Last month Louise Doughty (apparently a widely acclaimed author, although if I had a nickel for every widely acclaimed author I haven’t heard of I would be far better off than I am today) began a column on, essentially, how to write a novel in a year.
Throughout 2006, I will be writing a column in this newspaper called Write a Novel in a Year. Can you write a novel in a year? Well, yes, if you don’t do much else and you work hard and are talented.
But in actual fact, if you follow the column, and do the exercises I set (yes, exercises) what you will end up with will not be a novel, it won’t even be the first draft of a novel, it will be a body of work, the raw material, which you may one day be able to shape and work on until it becomes a book.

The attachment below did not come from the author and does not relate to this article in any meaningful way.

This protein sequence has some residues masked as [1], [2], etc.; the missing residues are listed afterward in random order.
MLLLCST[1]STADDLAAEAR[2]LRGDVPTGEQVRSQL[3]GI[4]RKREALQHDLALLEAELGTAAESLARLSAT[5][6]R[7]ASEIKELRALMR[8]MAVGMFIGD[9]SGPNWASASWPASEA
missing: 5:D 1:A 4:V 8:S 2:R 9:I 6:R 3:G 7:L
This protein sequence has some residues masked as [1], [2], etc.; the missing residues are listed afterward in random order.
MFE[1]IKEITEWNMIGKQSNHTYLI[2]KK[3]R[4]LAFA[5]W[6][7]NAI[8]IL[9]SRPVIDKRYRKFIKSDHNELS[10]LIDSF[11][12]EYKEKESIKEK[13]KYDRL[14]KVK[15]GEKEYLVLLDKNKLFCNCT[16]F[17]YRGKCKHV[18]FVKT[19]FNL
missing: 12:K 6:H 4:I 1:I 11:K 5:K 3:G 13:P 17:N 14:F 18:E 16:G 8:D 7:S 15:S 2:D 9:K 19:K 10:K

It seems like an interesting idea, and the Telegraph has even set up a message board for the project, but I’m not entirely sure how it’s going to fly. For instance, a quick search of the Telegraph’s site for Doughty’s name only yields the one column. How are we to follow her advice if we can’t find it? Maybe it’s for print customers only. That woud be a shame.